Swim School’s Out

Pros And Cons Of Taking Time Off From Swimming LessonsI like school holidays, always have and always will.  When I was younger, it was the sheer relief of not having to spend time in the classroom listening to the teachers drone on about onomatopoeias or the periodic table.  Now that I have three children of my own, school holidays give us the freedom to do activities that term time weekends do not.  Quite simply, when the children are on holiday, our life changes, as I do not go to work during the holidays either and therein lies the problem.  As I work for a swim school that doesn’t operate throughout the year regardless of school holidays, that can potentially lead to problems with my students when starting the new term.


Take for example the little boy I teach on a Monday.  Max (not his real name) is a very well behaved, polite boy who I inherited off one of my work colleagues, but he is definitely lacking in confidence and is certainly a worrier.  I have been teaching Max since September 2013 and when he first started coming to me, he would always come into the class crying for Mummy and if by the end of the lesson, I could stop him crying and maybe smile a bit, I felt that was an achievement.  Gradually, after many trials and errors, Max started coming to the lesson with a smile on his face until the holidays started and he missed a couple of lessons due to being ill. That put him back to square one and we had to begin all over again.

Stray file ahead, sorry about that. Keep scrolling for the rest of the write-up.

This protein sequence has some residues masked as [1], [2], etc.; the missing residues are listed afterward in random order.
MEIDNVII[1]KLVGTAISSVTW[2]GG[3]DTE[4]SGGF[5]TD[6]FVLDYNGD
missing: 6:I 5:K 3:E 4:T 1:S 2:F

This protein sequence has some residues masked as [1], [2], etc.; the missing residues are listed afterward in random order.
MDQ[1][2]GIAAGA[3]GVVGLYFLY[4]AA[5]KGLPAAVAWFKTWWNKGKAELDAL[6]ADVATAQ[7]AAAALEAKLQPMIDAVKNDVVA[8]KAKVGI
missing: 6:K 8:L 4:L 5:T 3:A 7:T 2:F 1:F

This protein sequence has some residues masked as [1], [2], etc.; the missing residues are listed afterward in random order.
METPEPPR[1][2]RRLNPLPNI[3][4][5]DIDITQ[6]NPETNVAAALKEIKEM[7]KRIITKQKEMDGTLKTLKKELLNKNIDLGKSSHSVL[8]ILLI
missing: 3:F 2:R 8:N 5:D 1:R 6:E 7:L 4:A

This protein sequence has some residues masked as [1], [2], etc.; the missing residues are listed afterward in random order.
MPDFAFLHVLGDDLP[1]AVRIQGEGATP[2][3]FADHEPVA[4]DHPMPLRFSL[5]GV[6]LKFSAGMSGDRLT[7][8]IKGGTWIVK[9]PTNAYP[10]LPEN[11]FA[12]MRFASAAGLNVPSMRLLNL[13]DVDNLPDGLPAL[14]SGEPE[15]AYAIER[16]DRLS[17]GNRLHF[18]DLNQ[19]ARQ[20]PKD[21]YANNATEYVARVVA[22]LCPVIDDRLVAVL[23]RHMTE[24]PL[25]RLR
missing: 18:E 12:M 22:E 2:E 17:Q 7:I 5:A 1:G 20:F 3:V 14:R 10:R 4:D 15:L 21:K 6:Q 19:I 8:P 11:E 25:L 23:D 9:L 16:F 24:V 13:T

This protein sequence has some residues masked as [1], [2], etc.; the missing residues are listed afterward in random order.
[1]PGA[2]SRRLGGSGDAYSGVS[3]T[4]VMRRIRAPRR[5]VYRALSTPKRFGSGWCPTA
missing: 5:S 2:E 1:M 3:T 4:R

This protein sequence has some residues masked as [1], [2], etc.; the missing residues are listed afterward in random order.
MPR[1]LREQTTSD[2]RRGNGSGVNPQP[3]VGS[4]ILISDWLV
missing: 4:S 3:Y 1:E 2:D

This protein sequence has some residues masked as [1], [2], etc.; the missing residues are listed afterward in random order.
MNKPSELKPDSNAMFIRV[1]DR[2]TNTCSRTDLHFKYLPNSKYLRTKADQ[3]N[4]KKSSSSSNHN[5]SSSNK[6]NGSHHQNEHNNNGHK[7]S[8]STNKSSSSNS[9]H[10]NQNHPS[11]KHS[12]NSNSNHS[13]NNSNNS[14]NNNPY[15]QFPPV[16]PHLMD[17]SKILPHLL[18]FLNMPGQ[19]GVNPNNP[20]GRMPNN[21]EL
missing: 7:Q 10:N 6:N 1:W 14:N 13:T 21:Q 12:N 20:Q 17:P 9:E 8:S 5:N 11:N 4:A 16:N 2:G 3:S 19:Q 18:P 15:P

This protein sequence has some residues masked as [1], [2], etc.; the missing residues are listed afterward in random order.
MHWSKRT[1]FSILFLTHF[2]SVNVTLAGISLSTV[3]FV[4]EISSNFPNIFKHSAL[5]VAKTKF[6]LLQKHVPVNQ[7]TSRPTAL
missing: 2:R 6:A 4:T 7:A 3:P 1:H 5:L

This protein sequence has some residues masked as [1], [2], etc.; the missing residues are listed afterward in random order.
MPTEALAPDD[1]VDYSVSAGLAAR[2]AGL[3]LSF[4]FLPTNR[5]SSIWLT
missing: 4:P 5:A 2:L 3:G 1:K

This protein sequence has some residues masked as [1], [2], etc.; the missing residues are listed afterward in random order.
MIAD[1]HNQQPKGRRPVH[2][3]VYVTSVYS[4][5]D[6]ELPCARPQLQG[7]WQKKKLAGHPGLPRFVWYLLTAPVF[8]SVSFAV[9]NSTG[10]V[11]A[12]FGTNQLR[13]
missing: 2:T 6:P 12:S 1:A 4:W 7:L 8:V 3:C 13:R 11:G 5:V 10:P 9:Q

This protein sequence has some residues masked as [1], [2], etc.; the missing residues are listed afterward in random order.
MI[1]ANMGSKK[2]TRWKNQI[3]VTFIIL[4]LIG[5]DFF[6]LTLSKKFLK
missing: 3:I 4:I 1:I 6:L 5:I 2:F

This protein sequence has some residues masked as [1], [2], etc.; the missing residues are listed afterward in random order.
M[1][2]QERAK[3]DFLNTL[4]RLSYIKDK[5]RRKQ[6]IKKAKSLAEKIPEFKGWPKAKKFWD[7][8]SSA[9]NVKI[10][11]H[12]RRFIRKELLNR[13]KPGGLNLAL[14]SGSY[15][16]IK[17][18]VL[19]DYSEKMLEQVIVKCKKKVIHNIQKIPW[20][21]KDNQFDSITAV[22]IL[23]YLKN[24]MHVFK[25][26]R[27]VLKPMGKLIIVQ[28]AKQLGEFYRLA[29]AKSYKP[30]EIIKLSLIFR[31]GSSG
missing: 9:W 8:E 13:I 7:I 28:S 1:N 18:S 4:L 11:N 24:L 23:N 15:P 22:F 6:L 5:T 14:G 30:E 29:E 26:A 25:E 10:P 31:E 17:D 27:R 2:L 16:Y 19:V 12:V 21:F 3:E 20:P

Fast forward to February 2014 and the last Monday before half term. I actually managed to get Max to attempt swimming without a woggle, whilst smiling!  This was a hard won achievement, but my main concern now was to keep Max positive during and after the half term break and not let him revert back to the quivering boy refusing to get off the steps.  Hopefully this wouldn’t happen, as I have actively encouraged the parents and grandparents to take Max swimming outside of lessons to keep the momentum going, along with providing Max a copy of the tick sheet for the certificate we are working towards; simply so he knows what to expect.  The key thing to remember whilst teaching little ones is to get the parents on board and to encourage continuity.


So what about the older ones, whose stamina might be affected by the smallest of breaks?  If they want to, it is possible to print off sets from the internet (try www.100swimmingworkouts.com - it is in yards, but can be easily converted to metres) and take them to the local pool during the lane swimming times.

I know as a teacher, the holidays are beneficial to me.  I don’t get the “oh no, I’ve got to go to work today” syndrome as I get the chance to take a break, regroup my ideas and feel refreshed.  I think this benefits the 

children I teach too.  Children hate monotony and love to try new things, they want their teacher to be happy too, as this can only have a positive impact on their swimming experiences and a happy teacher can only mean a more sympathetic teacher to the child’s needs.  The only downside from my point of view is that during my time off I don’t get paid.  This isn’t too much of an issue most of the time, but the summer holidays can be financially hard, especially when I want to take my own children out on treats; but then nothing is completely perfect and I knew that when I started teaching.